Some holy texts should not be interpreted

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Some apologists have claimed that certain religious texts should be interpreted only up to a point, usually not beyond their literal meaning. In Islam, it is referred to as bi-la kayfa (Arabic: بلا كيف).

This approach attempts to avoid some awkward implications of contradictory verses in holy books. It is also a form of literalism in which speculation as to the meaning of the text is minimised. Questioning the implications or ramifications of a holy text is discouraged.

"Any speculation about sacred things was considered an innovation. Every dogma was to be befieved in with­out raising the question how or why [1]"

Contents

Counter arguments

Loki's wager and special pleading

When verses might contradict in a holy book, the contradiction is arguably avoided by refusing to consider the implications of both verses. In any other context, this would not be an acceptable argument and is therefore special pleading. Some clergymen however tell theists to believe to the letter / without questioning one of two just as valid but contradictory scriptural statements, but to not take the other similarly literally.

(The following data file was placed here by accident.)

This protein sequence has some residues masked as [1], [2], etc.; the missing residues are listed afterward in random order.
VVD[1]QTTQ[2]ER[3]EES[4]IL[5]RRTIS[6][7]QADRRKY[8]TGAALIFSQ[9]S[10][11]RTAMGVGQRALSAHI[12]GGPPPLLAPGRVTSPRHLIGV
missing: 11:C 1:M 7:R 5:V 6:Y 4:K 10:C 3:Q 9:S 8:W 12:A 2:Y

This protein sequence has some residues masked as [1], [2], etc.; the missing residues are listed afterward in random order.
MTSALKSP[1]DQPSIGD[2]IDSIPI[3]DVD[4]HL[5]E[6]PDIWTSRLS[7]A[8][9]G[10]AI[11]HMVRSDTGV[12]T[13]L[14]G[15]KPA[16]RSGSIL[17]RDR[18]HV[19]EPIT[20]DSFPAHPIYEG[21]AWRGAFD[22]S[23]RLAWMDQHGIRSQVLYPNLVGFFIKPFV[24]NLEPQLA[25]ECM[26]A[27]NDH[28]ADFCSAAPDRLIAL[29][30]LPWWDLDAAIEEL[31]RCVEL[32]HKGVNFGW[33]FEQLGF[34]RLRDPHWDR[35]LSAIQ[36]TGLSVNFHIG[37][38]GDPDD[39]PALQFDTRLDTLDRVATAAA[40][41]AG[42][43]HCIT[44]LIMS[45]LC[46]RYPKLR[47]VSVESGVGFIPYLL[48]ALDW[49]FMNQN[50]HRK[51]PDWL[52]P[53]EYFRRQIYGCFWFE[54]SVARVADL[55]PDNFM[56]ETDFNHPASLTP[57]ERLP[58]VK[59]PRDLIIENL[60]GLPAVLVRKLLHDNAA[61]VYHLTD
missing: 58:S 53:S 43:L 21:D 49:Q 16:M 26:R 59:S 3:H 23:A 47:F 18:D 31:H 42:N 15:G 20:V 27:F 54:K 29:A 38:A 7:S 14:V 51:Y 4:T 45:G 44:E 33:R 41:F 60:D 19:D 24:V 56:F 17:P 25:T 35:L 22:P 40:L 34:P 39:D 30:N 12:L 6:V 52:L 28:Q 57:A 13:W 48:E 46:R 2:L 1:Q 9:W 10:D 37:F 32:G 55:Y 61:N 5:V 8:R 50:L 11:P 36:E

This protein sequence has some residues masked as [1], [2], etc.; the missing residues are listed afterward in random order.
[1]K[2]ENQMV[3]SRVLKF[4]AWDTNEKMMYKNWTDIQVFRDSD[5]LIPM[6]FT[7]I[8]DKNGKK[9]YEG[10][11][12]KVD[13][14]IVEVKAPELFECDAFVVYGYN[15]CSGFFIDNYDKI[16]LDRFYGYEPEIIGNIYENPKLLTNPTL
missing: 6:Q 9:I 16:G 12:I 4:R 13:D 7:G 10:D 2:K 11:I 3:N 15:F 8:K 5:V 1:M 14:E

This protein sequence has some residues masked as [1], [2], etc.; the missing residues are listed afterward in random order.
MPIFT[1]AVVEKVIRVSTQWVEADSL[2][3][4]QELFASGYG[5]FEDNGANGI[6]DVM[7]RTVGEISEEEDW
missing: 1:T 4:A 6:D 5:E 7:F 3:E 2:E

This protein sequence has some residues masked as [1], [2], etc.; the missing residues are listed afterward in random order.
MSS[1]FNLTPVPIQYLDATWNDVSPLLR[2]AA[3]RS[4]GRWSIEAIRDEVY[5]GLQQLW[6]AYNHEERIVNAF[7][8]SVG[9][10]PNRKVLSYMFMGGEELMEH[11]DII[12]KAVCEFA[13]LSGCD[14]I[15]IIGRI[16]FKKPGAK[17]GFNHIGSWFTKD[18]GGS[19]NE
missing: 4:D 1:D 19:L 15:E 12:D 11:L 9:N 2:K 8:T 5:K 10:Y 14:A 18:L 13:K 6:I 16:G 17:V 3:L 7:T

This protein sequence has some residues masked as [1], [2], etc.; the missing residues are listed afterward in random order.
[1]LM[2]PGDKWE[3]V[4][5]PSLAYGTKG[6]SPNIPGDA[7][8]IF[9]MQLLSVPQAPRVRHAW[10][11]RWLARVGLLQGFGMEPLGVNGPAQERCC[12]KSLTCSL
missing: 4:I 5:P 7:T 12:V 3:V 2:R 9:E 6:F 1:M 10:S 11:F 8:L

It is unreasonable to claim a doctrine is beyond all discussion or comprehension. This is an example of Loki's wager.

If we read holy texts in any other situation, people would reject them as self-contradictory and not adopt this arbitrary principle of non-interpretation. For this reason, it fails the outsider test. If a fact can be understood, its implications can be explored. If we cannot draw any implications or inferences, it is not a statement of knowledge but merely a series of utterances without meaning.

Meaning is lost if implications are not considered

If absolutely no implications or interpretation is allowed beyond the bald facts stated in the holy book, there is no way to apply the text to any novel situation or and different context. This makes the relevance of such a work very limited.

See also

References

  1. [1]
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